Maybe there something to this ‘lookism’ theory that attractive people are generally more successful. I know one person who may have gotten promoted (in part) because she’s got a lot of charisma. She is thin, dresses in fashion, always look good, smells good, etc. She’s fairly good at the job too (dedicated), but there was some less attractive people that were just as qualified who have been employed with at same company much longer.

    Life isn’t fair. You have play the hand you get dealt as best you can.

    There is more to being attractive than just having a pretty face…

  13. Marci

    @Guy: did you even watch the video or read the articles? The point is that our preference for attractiveness pervades our decisions both consciously and subconsciously. Any waitress can tell you that wearing make-up means bigger tips.

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About Sheril Kirshenbaum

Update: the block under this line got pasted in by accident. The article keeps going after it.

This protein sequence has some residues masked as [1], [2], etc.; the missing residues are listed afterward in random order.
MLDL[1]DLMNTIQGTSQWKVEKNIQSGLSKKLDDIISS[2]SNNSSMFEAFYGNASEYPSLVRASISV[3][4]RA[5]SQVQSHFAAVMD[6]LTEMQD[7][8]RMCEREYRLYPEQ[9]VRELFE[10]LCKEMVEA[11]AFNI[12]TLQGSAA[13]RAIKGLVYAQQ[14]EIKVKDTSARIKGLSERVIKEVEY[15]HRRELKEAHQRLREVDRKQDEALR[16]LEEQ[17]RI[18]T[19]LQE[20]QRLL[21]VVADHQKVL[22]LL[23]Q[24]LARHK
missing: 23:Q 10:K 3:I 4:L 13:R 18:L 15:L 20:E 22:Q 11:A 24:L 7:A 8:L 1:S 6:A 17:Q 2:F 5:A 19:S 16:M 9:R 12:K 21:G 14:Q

Sheril Kirshenbaum is a research scientist with the Webber Energy Group at the University of Texas at Austin's Center for International Energy and Environmental Policy where she works on projects to enhance public understanding of energy issues as they relate to food, oceans, and culture. She is involved in conservation initiatives across levels of government, working to improve communication between scientists, policymakers, and the public. Sheril is the author of The Science of Kissing, which explores one of humanity's fondest pastimes. She also co-authored Unscientific America: How Scientific Illiteracy Threatens Our Future with Chris Mooney, chosen by Library Journal as one of the Best Sci-Tech Books of 2009 and named by President Obama's science advisor John Holdren as his top recommended read. Sheril contributes to popular publications including Newsweek, The Washington Post, Discover Magazine, and The Nation, frequently covering topics that bridge science and society from climate change to genetically modified foods. Her writing is featured in the anthology The Best American Science Writing 2010. In 2006 Sheril served as a legislative Knauss science fellow on Capitol Hill with Senator Bill Nelson (D-FL) where she was involved in energy, climate, and ocean policy. She also has experience working on pop radio and her work has been published in Science, Fisheries Bulletin, Oecologia, and Issues in Science and Technology. In 2007, she helped to found Science Debate; an initiative encouraging candidates to debate science research and innovation issues on the campaign trail. Previously, Sheril was a research associate at Duke University's Nicholas School of the Environment and has served as a Fellow with the Center for Biodiversity and Conservation at the American Museum of Natural History and as a Howard Hughes Research Fellow. She has contributed reports to The Nature Conservancy and provided assistance on international protected area projects. Sheril serves as a science advisor to NPR's Science Friday and its nonprofit partner, Science Friday Initiative. She also serves on the program committee for the annual meeting of the American Association for the Advancement of Science (AAAS). She speaks regularly around the country to audiences at universities, federal agencies, and museums and has been a guest on such programs as The Today Show and The Daily Rundown on MSNBC. Sheril is a graduate of Tufts University and holds two masters of science degrees in marine biology and marine policy from the University of Maine. She co-hosts The Intersection on Discover blogs with Chris Mooney and has contributed to DeSmogBlog, Talking Science, Wired Science and Seed. She was born in Suffern, New York and is also a musician. Sheril lives in Austin, Texas with her husband David Lowry. Interested in booking Sheril Kirshenbaum to speak at your next event? Contact Hachette Speakers Bureau 866.376.6591 info@hachettespeakersbureau.com For more information, visit her website or email Sheril at srkirshenbaum@yahoo.com.